Dhruvika writes on sustainable practices in various sectors for BuzzOnEarth. Get in touch with her at Sometimes she reads her emails too.

Rodenticides or rat poison is a trusted way to get rid of the annoying rats in the house. That’s how they are advertised as but in reality, they are not made exclusively for rodents and can equally devastating effects on other animals as well.

Recently, a poisoned owl was found on the doorstep of a house in the US and eventually died. The homeowner suspected that the bird had been shot. But a state Fish and Wildlife investigation revealed the owl died from eating a rodent that had been poisoned by rodenticide.


Owls are native to the area and generally take the easy bait of dead rodents. “When you’re introducing a poison into the ecosystem, you’re not only affecting that animal they’re … targeting with the bait, but it’s also going to cascade down the ecosystem, the food web,” Wildlife Education and Rehabilitation Center Director Ashley Quick said.

The affected food web is not only limited to the birds. Rodents are the primary food source of many species. It attracts non-targeted wildlife species including chipmunks, squirrels, songbirds, bobcats and mountain lions among others. It is also harmful to children and pets.

“More and more cases are being discovered, with anticoagulant rodenticide poisoning in our local birds of prey and our local mountain lions and bobcats,” WERC President Joy Joyner said. “What we’re trying to do is create an initiative to educate the population on other humane ways to solve this problem.”

Most rat poison is Warfarin, which disturbs the normal blood clotting process when ingested. It inhibits the Vitamin K enzyme which is responsible for kicking Vitamin K to produce clotting. Internal bleeding and hemorrhage follow after that. A painful way to die.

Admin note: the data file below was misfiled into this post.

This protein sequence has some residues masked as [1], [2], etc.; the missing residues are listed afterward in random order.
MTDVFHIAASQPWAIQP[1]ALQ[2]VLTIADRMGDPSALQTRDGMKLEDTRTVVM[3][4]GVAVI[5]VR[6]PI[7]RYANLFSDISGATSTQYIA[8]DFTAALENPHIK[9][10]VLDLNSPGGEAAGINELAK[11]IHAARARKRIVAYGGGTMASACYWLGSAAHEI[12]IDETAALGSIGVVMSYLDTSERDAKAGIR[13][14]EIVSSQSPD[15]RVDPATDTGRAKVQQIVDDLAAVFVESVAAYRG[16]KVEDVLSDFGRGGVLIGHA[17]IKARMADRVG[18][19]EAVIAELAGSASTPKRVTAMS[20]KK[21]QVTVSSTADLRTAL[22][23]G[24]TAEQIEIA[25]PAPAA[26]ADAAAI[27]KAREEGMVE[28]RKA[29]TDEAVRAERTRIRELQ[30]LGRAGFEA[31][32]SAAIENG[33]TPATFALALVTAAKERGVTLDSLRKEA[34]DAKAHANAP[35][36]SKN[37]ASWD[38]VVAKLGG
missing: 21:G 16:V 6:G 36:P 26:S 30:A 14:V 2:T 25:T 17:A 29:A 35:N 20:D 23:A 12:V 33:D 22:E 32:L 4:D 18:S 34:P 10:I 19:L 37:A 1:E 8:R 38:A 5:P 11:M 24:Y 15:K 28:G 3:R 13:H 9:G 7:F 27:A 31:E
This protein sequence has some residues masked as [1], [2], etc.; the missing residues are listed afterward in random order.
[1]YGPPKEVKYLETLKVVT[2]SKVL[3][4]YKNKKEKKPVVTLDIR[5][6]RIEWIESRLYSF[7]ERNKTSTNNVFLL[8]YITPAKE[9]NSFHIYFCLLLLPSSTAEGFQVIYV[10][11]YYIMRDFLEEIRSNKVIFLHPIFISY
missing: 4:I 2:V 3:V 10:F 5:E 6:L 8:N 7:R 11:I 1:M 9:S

There is also a relatively new rodenticide, Bromethalin, that acts differently. It is even worse. It is a neurotoxin that causes paralysis and coma and can kill within 15 minutes. If your pet or child or non-targeted wildlife ingest this, there is a greater risk of fatality.

Rodenticides can also lead to secondary poisoning. When cockroaches and other invertebrates eat the poison, it gets stored in their body and instead of killing them, affects the bodies of the animals that eat them.

Poisoned animals show signs such as difficulty breathing, internal bleeding, lethargy, and depression. Once this happens to wildlife, they can’t hunt effectively or move as fast. Before they bleed out and die, they risk being eaten by another predator (thus spreading the poison further) or being easily injured or hit by a car.

The perils of rodenticides don’t imply that one has to start living with them. Rodents can cause deadly diseases and infections. The best way to get rid of the rodents is to cover and seal up any cracks and holes in every corner of your house. Avoid leaving food around in the house. Snap traps can also help. One way to avoid their entry is to put Peppermint oil around the house.



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